IRON MOUNTAIN — Recreational marijuana sales will begin this summer in Dickinson and Iron counties if plans by developers stay on course.
Rize Cannabis hopes to begin sales July 1 at 1580 N. Stephenson Ave., but the date isn’t definite, said Casey Honeyager of Republic, manager for the Iron Mountain project. “It’s having all the T’s crossed and the I’s dotted,” he explained.
A retail business in Crystal Falls could potentially be licensed in a month or two, while Lume Cannabis Co.’s downtown Iron Mountain shop may not open until 2021.
Rize is the biggest investor locally, having promised a $5 million project and 60 to 90 jobs in securing one of Iron Mountain’s two licenses for dispensaries. Before the coronavirus arrived, the company had targeted late April to begin adult-use sales.
“It has been a scary time with COVID,” Honeyager said. “We shut down for seven weeks and now take precautions to prevent the spread. We look forward to being part of this great community in Iron Mountain.”
Renovating a former soft drink plant a quarter-mile south of Industrial Drive, Rize is several months away from getting its growing and processing facility launched. The company also plans to open downstate facilities in Madison Heights and Traverse City.
The owners of Rize, according to the company’s application, are Nick Issak of Macomb and Julie Wentworth of Bay Harbor.
Although local cultivation hasn’t begun, securing products for Iron Mountain shouldn’t be an issue, Honeyager said.
Lume Cannabis is coming to Iron Mountain in cooperation with Attitude Wellness, owned by Robert Barnes of Evart, who offered a $2.18 million investment and 20 jobs in gaining the city’s second dispensary license.
The retail business will be at 117 and 119 S. Stephenson Ave., where substantial work is needed on structures first erected in the late 1800s.
“We’ve got to treat them delicately,” said Lume president Doug Hellyar, noting the tentative opening date is Dec. 31.
Lume has opened a marijuana outlet in Negaunee, while a shop in Sault Ste. Marie should be ready by early September. The company has seven current locations in Lower Michigan, with six more planned.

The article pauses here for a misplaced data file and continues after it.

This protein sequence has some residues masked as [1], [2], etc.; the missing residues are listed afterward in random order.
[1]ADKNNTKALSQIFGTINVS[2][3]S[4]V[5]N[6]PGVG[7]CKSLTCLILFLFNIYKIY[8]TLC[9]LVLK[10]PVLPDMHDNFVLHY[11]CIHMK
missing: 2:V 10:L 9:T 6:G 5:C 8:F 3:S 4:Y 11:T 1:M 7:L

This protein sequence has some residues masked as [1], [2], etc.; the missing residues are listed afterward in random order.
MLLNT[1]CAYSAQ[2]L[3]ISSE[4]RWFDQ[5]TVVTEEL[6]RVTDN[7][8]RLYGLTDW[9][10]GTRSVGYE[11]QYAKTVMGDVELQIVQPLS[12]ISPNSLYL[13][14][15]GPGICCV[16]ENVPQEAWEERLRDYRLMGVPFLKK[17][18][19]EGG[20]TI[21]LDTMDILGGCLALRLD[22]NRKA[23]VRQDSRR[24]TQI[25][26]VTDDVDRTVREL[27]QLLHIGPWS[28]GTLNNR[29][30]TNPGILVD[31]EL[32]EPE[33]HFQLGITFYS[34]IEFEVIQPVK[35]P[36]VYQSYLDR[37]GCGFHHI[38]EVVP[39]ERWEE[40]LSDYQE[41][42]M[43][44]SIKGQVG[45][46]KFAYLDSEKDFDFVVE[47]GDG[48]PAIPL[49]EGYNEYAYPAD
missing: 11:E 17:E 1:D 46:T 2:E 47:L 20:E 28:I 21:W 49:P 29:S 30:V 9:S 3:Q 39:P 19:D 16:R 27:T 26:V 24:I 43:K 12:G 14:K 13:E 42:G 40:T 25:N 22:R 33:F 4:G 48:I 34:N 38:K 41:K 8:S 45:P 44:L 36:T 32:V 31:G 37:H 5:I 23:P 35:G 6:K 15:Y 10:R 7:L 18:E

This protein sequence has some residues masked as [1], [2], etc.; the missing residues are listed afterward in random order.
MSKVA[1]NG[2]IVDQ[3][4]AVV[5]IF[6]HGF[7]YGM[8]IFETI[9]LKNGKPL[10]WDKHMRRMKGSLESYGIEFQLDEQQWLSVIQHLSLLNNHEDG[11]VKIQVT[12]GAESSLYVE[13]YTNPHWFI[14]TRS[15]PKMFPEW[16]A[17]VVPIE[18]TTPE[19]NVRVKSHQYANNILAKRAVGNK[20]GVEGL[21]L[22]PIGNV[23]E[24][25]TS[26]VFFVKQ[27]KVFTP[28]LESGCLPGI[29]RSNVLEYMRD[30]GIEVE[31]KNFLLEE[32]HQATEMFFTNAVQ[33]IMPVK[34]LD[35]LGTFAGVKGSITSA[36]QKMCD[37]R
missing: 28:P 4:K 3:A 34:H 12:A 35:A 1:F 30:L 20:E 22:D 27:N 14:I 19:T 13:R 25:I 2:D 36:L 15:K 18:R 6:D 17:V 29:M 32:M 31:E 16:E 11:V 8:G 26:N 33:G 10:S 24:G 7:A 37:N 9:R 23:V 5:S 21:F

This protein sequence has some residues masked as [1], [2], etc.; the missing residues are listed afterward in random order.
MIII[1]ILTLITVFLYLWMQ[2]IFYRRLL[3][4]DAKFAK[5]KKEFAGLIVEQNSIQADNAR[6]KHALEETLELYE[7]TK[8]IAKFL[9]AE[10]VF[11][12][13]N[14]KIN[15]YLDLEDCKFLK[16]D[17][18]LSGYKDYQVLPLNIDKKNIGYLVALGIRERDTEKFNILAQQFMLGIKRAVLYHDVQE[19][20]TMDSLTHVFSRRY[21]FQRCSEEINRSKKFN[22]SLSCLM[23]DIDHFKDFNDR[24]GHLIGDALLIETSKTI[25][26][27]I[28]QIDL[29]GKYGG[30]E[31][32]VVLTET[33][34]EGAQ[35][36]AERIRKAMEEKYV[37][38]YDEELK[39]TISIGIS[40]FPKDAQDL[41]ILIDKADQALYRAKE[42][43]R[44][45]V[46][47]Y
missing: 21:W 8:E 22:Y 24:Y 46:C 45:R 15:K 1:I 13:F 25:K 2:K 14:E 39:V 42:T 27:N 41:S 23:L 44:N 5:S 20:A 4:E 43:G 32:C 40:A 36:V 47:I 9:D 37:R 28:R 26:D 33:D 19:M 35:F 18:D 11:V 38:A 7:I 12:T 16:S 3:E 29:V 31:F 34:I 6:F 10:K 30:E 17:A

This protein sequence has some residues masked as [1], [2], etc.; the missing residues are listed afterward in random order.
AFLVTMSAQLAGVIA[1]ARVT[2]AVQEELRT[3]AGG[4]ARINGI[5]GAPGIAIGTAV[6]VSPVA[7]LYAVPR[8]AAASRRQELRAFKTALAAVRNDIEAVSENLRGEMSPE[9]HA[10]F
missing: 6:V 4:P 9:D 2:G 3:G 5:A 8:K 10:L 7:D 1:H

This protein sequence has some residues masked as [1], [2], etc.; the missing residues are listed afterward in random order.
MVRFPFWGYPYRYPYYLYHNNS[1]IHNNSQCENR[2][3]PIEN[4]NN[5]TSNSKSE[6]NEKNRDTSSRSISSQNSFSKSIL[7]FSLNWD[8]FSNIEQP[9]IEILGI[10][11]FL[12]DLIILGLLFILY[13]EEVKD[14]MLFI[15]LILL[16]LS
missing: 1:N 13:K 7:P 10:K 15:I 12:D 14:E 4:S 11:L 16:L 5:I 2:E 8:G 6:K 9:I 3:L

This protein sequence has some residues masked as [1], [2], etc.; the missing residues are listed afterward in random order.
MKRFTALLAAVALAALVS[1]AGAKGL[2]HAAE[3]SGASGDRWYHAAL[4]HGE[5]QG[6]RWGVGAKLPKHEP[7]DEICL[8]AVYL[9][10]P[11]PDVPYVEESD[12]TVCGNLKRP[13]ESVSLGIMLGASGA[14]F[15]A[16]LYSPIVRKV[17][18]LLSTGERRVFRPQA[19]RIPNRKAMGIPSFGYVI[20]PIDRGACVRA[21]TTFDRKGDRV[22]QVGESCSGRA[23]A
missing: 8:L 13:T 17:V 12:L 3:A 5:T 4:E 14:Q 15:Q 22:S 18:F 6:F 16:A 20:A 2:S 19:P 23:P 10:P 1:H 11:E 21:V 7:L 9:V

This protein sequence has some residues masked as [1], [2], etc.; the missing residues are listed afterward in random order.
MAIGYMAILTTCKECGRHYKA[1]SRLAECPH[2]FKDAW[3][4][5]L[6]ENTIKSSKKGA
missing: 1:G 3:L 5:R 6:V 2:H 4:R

Lume’s growing and processing facility in Iron Mountain will be on the west side of Hydraulic Falls Road between Stephenson Avenue and Breitung Cutoff Road. Although no ground has been broken, Hellyar envisions the facility serving all of Lume’s U.P. market, which may expand by as many as six locations.
Based in Troy, Lume has a large cultivation center in Evart.
In Iron County, the city of Crystal Falls adopted an ordinance in October to allow up to two retail licenses in the business district, plus an unlimited number for growing and processing in the industrial district.
“There’s a lot of interest,” said City Manager Gerard Valesano. “We’re filled with what our council was willing to allow for retail.”
Ottawa Inventions, which is renovating a former church at 116 Superior Ave. at the east end of downtown, hopes to open its Higher Love retail business yet this summer. The company plans a growing and processing facility in the industrial park on the city’s west end north of U.S. 2.
Ottawa Innovations is connected with Landmark Real Estate and Development, and Walter Moore, who purchased property in the industrial park for a
token sum through the city’s economic development efforts. Valesano described it as “a pretty substantial operation,” providing as many as 40 jobs while housing 8,000 marijuana plants.
Another marijuana shop is planned at 32 Superior Ave. in the former Sentinel building, but no timetable has been announced. Donovan Burke of Northern High Lights LLC is the representative, having acquired industrial park property with plans to initially house up to 100 plants.
The city has platted areas in the industrial park to meet the needs of interested grow facilities. The businesses will provide a significant economic boost not only in wages and benefits but also in license fees, tax income and utility use, Valesano said.
Crystal Falls voters approved legalized marijuana in November 2018 with 370 yes to 308 no. The election was a factor in the city’s decision to go forward with licensing after initially declining.
“I think that had a lot to do with our council opting in,” Valesano said.
Iron Mountain adopted an ordinance in June 2019 to invite medical marijuana businesses and followed through in October with an ordinance for adult-use facilities.
Its limited licenses were awarded on a competitive basis, mainly emphasizing economic impact. While only two dispensaries will be permitted, up to five growing and processing operations are allowed.
Michigan voters chose to legalize marijuana for adults in November 2018, ten years after approving medical marijuana use. Iron Mountain’s vote in 2018 was 1,543 yes to 1,460 no.
The state’s Marijuana Regulatory Agency is charged with regulating and licensing marijuana establishments. Under legislation signed into law by Gov. Gretchen Whitmer in February, marijuana products must include warnings regarding risks to unborn children and children who are breastfeeding.
Marijuana shops also must make pamphlets available explaining underage use health risks.
Jim Anderson can be reached at 906-774-3500, ext. 226, or firstname.lastname@example.org.